Activity C: Weathering rates Get the Gizmo ready: ● On the Simulation tab, select Sandstone . ● Check that Frost wedging , Clay formation , and Other are all selected. Introduction: The most important things that determines how quickly a particular rock type weathers is the climate , or typical weather conditions. Rocks in cool and dry climates weather much differently than rocks in hot and rainy climates. Question: How does the climate and rock type affect how quickly a rock weathers? 1. Predict: In each “Climate type” box, Highlight the condition you think will lead to the fastest weathering for the given weathering type. Weathering type Climate type Frost wedging Hot Cold Wet Dry Clay formation Hot Cold Wet Dry Dissolving Hot Cold Wet Dry 2. Experiment: Click Return to original settings . Using the Gizmo, test the effect of precipitation on the rate of weathering by measuring the amount of weathered sandstone in 20,000 years with low and highprecipitation. Be sure to keep all the other variables the same. Describe your results below. Weathered rock (low precip.) 172 m cubed Weathered rock (high precip.) 972 m cubed How does the amount of precipitation affect the amount of weathering? Rainfall hastens the occurrence of the weather. 3. Experiment: Click Reset and Return to original settings . Now test the effect of temperature on weathering rates. Describe your results below. Weathered rock (low temp.) 1,324 m cubed Weathered rock (high temp.) 1,560 m cubed How does the temperature affect the amount of weathering? It increases it by a little bit but not much. 4. Explain: Why do you think the rate of weathering tends to increase at hotter temperatures and higher amounts of rainfall? The rocks may crumble significantly more quickly in hotter environments and around liquid. Reproduction for educational use only. Public sharing or posting prohibited. © 2020 ExploreLearning™ All rights reserved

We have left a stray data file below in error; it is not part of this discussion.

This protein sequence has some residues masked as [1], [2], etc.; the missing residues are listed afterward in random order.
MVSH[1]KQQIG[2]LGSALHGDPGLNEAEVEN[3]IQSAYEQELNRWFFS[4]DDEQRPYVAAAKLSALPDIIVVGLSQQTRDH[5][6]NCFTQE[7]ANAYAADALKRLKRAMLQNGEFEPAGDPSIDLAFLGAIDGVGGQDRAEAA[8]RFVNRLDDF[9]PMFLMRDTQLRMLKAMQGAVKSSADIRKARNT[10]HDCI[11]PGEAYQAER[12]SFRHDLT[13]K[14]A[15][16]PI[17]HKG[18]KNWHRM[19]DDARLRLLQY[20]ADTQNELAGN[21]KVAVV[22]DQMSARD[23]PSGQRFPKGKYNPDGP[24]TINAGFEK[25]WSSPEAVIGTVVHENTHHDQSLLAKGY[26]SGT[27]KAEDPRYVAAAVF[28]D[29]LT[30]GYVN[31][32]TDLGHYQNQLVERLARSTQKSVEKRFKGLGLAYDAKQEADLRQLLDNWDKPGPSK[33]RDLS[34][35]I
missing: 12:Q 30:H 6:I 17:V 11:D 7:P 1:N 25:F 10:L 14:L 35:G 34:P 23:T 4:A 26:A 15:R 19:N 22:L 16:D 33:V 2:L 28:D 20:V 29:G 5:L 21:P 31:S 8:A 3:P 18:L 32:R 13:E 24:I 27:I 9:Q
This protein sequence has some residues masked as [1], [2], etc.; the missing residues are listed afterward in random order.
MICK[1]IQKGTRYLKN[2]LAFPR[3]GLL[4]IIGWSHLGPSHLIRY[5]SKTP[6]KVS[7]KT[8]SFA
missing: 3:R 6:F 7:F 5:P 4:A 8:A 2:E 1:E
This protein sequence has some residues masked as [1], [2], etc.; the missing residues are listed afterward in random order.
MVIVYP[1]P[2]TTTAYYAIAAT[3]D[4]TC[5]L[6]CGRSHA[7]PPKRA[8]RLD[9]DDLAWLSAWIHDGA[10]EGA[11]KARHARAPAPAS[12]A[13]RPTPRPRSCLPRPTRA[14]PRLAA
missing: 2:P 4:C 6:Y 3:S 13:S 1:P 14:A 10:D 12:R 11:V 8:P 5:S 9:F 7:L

5. Experiment: Click Return to original settings and select Limestone . Turn off Frost wedging and Other so that only Dissolving is selected. Using the Gizmo, test the effect of precipitation and temperature on the rate of dissolving. Dissolved rock (low precip.) 0 m cubed Dissolved rock (high precip.) 2,792 m cubed Dissolved rock (low temp.) 2,677 m cubed Dissolved rock (high temp.) 1,490 m cubed Summarize your findings: High precipitation and cold temperatures both cause more rock to disintegrate. Dissolving occurs more quickly at low temperatures because cold water can dissolve more carbon dioxidethan warm water. The greater the amount of dissolved carbon dioxide, the more acidic the water is and thefaster the rate of dissolving. 6. Experiment: Click Return to original settings and select Shale . Test the effects of temperature on frost wedging and clay formation. Summarize your findings below. (Hint: Be sure to test just one type ofweathering at a time.) Effect of temperature on frost wedging: Lower temperatures caused 3,266 m of rocks to weather whilehigher temperatures resulted in 0 Effect of temperature on clay formation: 201 meters of granite weathered in low temperatures and2,710 meters in high temperatures as a result. 7. Summarize: ✏ Click on the chart below to summarizes different combinations of temperature and precipitation. Reproduction for educational use only. Public sharing or posting prohibited. © 2020 ExploreLearning™ All rights reserved
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Weathering Gizmo Answer Key